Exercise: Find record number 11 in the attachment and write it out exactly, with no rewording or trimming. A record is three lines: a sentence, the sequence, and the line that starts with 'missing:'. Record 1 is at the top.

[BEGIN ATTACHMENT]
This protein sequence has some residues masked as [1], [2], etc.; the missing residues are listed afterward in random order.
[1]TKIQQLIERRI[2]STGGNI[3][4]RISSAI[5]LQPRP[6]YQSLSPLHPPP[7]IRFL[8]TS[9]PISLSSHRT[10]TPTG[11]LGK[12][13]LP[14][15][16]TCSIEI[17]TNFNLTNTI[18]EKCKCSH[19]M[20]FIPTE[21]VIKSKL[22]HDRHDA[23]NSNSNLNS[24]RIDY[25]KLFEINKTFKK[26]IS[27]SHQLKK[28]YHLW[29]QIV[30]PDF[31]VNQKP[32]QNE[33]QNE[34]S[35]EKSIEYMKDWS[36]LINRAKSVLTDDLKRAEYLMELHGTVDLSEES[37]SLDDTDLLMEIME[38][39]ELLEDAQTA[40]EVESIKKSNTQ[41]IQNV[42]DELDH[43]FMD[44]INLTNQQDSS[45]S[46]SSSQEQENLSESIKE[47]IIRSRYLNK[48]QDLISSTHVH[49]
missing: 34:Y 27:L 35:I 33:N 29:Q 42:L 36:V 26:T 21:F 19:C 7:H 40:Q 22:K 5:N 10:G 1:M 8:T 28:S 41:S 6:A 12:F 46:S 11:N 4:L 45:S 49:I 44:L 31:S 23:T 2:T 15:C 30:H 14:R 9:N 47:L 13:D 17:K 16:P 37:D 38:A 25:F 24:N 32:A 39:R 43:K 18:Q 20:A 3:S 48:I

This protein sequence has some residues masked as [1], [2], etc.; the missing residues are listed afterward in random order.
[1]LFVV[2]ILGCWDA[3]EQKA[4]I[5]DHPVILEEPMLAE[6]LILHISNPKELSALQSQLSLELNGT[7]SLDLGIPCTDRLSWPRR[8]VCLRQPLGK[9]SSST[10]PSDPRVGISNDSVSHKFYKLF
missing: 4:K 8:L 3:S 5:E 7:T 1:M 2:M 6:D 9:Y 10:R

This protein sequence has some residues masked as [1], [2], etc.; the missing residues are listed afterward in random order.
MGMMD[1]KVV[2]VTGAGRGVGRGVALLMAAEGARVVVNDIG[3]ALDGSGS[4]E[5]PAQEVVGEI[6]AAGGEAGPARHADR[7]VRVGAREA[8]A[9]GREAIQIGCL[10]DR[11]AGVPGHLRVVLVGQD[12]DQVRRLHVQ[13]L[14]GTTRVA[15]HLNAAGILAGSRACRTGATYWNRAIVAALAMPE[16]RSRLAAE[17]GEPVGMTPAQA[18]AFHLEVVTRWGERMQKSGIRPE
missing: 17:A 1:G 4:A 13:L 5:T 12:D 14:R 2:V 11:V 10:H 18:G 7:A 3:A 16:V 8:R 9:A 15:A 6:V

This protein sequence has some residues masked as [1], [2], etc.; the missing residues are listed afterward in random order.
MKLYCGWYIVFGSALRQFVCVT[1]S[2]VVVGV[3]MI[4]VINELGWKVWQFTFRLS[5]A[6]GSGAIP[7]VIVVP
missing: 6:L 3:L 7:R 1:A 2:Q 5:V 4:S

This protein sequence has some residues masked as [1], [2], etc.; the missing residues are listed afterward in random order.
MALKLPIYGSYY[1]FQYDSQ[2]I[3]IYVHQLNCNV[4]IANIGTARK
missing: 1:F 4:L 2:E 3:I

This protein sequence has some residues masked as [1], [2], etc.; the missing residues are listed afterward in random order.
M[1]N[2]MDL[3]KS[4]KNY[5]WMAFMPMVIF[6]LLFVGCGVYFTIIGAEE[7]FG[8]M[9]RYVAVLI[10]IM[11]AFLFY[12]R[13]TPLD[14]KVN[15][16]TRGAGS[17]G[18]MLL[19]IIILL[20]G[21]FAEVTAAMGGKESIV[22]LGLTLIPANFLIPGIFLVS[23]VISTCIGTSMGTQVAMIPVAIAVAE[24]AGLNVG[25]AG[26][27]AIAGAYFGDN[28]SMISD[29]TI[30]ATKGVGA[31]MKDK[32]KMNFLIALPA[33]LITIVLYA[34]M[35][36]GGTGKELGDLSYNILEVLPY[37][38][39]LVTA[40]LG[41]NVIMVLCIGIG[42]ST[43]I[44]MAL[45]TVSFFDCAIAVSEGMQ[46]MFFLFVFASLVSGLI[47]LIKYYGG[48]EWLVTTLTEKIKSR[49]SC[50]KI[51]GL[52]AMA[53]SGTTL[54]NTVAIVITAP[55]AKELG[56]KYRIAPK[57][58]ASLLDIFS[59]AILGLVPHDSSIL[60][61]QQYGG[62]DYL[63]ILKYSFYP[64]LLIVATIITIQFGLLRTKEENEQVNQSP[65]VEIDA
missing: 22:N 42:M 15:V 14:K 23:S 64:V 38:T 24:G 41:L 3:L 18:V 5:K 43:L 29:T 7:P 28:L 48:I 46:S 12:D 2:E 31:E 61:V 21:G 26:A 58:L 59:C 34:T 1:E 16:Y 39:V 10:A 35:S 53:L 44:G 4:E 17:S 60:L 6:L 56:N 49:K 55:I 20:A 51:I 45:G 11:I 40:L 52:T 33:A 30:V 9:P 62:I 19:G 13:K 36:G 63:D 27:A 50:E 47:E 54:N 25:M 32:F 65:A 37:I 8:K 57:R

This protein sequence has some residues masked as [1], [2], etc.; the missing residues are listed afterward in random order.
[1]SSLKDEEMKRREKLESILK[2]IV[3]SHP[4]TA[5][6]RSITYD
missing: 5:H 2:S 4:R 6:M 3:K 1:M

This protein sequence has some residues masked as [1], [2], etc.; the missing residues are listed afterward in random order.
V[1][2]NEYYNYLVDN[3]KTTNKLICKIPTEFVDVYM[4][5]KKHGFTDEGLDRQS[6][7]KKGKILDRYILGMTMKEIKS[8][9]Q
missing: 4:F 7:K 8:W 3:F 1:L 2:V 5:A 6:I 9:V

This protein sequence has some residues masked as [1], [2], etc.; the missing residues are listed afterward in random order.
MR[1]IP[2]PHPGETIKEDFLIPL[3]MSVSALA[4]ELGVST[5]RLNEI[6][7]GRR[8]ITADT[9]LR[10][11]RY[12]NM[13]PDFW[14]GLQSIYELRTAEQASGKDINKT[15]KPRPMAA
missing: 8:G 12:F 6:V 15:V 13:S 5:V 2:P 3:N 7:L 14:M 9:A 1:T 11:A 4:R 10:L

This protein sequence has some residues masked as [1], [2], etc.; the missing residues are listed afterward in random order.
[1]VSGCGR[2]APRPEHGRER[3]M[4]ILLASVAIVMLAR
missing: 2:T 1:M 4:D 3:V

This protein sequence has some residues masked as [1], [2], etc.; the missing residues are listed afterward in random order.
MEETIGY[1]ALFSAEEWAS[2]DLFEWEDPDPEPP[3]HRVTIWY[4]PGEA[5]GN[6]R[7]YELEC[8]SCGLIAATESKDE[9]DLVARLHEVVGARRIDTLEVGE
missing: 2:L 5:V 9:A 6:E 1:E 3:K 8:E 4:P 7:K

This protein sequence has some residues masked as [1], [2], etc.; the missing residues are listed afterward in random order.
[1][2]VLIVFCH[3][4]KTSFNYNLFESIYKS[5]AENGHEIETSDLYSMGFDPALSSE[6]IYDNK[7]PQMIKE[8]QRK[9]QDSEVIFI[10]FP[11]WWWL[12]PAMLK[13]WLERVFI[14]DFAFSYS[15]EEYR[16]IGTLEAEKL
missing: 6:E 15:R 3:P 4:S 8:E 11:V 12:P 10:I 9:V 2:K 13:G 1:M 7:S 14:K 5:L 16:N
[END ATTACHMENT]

This protein sequence has some residues masked as [1], [2], etc.; the missing residues are listed afterward in random order.
MEETIGY[1]ALFSAEEWAS[2]DLFEWEDPDPEPP[3]HRVTIWY[4]PGEA[5]GN[6]R[7]YELEC[8]SCGLIAATESKDE[9]DLVARLHEVVGARRIDTLEVGE
missing: 2:L 5:V 9:A 6:E 1:E 3:K 8:E 4:P 7:K